Her short paper also sheds a light on the complex ethnicity of northern Mali; doubtless no less than any other region of Africa. I’d assumed it as just desert Tuareg or void, but the Tuareg homeland is specifically in the Ifoghas or ‘Adagh’ as some like to call it; northeastern Mali centred around Kidal. To the west of the Tanezrouft piste are the Tilemsi Arabs, Kounta, also Arabs and what might be called ‘Moors‘ around Timbuktu, with Songhai (indigenous West Africans) spread right through.
Setting aside the thorny issue of former slaves of both Arabs and Tuareg, there are added hierarchies based on religious ancestry or legitimacy – those who called themselves sharif or descended from the Prophet. I learned about the similar status of ‘Hassans’ from American PCVs in Mauritania in the late 80s. In this way a penniless nomad in Arawan may claim to be higher up the social scale than an ahl Arawan who’s just driven up from Bamako in a flash Land Cruiser.

Gregg Butensky. Madnomad.com

Some scoff at the holy man of Arawan. It’s clear from his name that Sıdi Ahmed ag Ada was no more than a Tuareg, probably from Essouk in the Ifoghas (‘ag’ being a Tamachek equivalent of the Arabic ‘bin’).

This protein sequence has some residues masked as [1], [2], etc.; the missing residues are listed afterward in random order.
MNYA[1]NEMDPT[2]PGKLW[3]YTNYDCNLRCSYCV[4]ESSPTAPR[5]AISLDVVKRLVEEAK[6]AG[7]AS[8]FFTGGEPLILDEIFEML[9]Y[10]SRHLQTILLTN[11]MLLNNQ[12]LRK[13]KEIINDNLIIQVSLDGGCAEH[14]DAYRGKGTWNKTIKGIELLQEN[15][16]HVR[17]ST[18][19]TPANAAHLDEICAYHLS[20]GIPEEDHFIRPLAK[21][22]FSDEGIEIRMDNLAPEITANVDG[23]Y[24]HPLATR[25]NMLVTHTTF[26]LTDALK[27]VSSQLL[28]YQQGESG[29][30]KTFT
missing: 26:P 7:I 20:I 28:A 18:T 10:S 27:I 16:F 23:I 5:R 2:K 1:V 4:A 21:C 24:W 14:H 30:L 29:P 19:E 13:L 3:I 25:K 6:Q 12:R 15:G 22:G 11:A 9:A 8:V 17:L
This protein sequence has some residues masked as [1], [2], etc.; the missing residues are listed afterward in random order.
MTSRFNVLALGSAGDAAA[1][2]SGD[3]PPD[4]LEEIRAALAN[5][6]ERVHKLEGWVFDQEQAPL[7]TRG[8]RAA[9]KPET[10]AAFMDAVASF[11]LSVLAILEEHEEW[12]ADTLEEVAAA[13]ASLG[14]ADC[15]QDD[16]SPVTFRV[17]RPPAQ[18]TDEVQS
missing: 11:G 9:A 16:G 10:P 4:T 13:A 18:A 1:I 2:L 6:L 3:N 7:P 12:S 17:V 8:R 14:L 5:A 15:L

Essouk, 60km northwest of Kidal, was the site of a Tuareg music festival (above) for some years; Gregg Butensky wrote about it in my Sahara Overland book. Nearby are the pre-medieval ruins of Tadmakka excavated by Sam Nixon Nixon and on a par with the better known former entrepôts of Koumbi Saleh or Aoudaghost in southern Mauritania, or Ouadane (left) further north.


For a good impression of the region north of Arawan here’s a detailed report and gallery from 2007 by Barbara and Henner Papendieck who paid a visit to Taoudenni as part of their humanitarian work in the region (map right, click for full size). This was just before the spate of kidnappings kicked in, but even then they needed to organise an armed military escort.
There are some great images of the actual mine site as well as the old prison. Below is a dramatic picture of the Sidi’s mosque in Arawan.

Arawan mosque. Wieland Schmidt